Journal of Interpersonal Violence, 1 – 21.
This study measured racial bias about women and handguns and addressed stereotypes about gun competence and victimization that vary based on race and gender. Findings suggest there is an anti-Black implicit bias about women with handguns (associating Black women with handguns) among adults and support the need for further research measuring racism in systems and structures that intersect with gun possession.
Firearm-related deaths in the United States in 2020 were around double among Black women and men (6.6 and 56.0 per100,000 people, respectively) than among other racial groups including American Indian or Alaska native women and men (3.4; 20.2), Asian or Pacific Islander women and men (0.9; 5.3), and White women and men (3.5; 20.0; Centers for Disease Control and Prevention, National Center for Health Statistics, 2021). These large and persistent racial disparities in firearm-related deaths demonstrate the need to confront firearm-related harm for both public health and health equity.
This study measured implicit and explicit racial bias about women and handguns and addresses important perceptions and stereotypes about gun competence and victimization that vary based on race and gender. Implicit bias is automatic and unconscious and seeps into decision-making and behavior unintentionally (Greenwald et al., 1995). On the other hand, explicit bias is a conscious bias where a person is fully aware of the bias and it influences decision-making and behavior with intent (Amodio & Ratner, 2011; Smith & DeCoster, 2000).
Researchers in this study administered a national survey to 1,000 US adults using a new Race–Women–Handguns Implicit Association Test (IAT), a test developed to measure bias of which people may not be aware or are unwilling to report. Survey weighting was used to generate a nationally representative estimates on the prevalence of implicit racial bias about women with handguns. The majority of participants (62.5%) associated Black women with handguns and White women with smartphones (weighted-mean IAT = 0.252; 95% CI [0.227, 0.276]) reflecting an anti-Black bias among US adults that is stereotype consistent associating Black women with handguns and White women with smartphones.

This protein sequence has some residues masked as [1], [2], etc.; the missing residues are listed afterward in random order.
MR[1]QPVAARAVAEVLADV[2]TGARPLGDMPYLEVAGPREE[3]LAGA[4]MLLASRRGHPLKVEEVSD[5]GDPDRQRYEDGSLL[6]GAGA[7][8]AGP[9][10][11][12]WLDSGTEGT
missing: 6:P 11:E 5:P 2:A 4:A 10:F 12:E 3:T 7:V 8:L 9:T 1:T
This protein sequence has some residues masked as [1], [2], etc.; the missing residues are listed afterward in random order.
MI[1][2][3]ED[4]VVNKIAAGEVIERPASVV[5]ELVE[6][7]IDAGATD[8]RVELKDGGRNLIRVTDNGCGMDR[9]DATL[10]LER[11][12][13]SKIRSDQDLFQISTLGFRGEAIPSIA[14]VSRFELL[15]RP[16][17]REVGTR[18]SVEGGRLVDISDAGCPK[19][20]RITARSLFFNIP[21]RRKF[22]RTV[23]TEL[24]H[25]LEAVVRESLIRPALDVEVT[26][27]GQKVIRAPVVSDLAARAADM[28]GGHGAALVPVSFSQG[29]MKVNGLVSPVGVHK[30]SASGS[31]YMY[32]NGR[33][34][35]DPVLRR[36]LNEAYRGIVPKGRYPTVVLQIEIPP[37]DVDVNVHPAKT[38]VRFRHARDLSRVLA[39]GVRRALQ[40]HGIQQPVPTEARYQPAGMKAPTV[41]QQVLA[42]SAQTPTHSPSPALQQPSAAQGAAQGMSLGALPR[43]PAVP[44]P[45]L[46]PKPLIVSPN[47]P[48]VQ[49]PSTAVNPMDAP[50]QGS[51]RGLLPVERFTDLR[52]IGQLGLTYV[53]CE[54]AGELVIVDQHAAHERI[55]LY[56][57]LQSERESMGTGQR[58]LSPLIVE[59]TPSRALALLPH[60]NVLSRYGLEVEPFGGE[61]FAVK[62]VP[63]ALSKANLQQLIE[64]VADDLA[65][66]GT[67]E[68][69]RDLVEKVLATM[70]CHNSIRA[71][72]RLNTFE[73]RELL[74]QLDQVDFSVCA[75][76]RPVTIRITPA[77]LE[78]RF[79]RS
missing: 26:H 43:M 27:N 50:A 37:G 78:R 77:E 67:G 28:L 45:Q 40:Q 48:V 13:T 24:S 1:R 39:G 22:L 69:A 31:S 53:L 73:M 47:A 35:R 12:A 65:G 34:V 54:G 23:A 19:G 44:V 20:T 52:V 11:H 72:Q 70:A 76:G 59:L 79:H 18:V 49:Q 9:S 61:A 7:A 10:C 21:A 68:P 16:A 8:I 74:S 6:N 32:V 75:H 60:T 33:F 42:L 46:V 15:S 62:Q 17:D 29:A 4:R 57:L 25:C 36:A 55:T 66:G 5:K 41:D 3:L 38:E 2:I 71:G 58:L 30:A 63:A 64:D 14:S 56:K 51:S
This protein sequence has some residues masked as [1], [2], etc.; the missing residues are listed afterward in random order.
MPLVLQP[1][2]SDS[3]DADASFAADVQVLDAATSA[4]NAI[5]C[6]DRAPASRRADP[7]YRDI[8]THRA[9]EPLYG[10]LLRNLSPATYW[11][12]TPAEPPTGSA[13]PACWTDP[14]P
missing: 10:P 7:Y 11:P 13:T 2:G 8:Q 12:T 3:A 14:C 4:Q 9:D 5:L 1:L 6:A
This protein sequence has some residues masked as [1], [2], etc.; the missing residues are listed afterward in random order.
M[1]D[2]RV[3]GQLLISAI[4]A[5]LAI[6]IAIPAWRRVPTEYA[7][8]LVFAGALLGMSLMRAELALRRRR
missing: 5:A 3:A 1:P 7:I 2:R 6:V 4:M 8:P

The proportion that indicated Black and White women were competent with handguns was low (21.6% and 22.4%, respectively), and the proportion of US adults who indicated Black women are more likely to experience intimate partner violence (range: 19.4%−22.9%) and sexual harassment/assault (range: 11.4%−20.4%) was low compared to the prevalence of both forms of violence US among Black women that may impact the decision to possess a handgun.
Findings establish a significant anti-Black implicit bias about women and handguns among US adults, and these findings demonstrate that US adults perceive women to be less competent with handguns, especially relative to Black or White men. These findings of anti-Black bias about women and handguns are consistent with prior evidence of anti-Black bias associating Black men with danger and weapons (Johnson & Chopik, 2019; Nosek et al., 2007; Sadler & Devos, 2020; Somo et al., 2020). Furthermore, US adults inaccurately assessed safety risks facing Black women, especially IPV and sexual violence. These perceptions consistently show that US adults underestimate the safety risks that may play a role in a Black women’s decision to possess or own a handgun. These findings have important public health implications.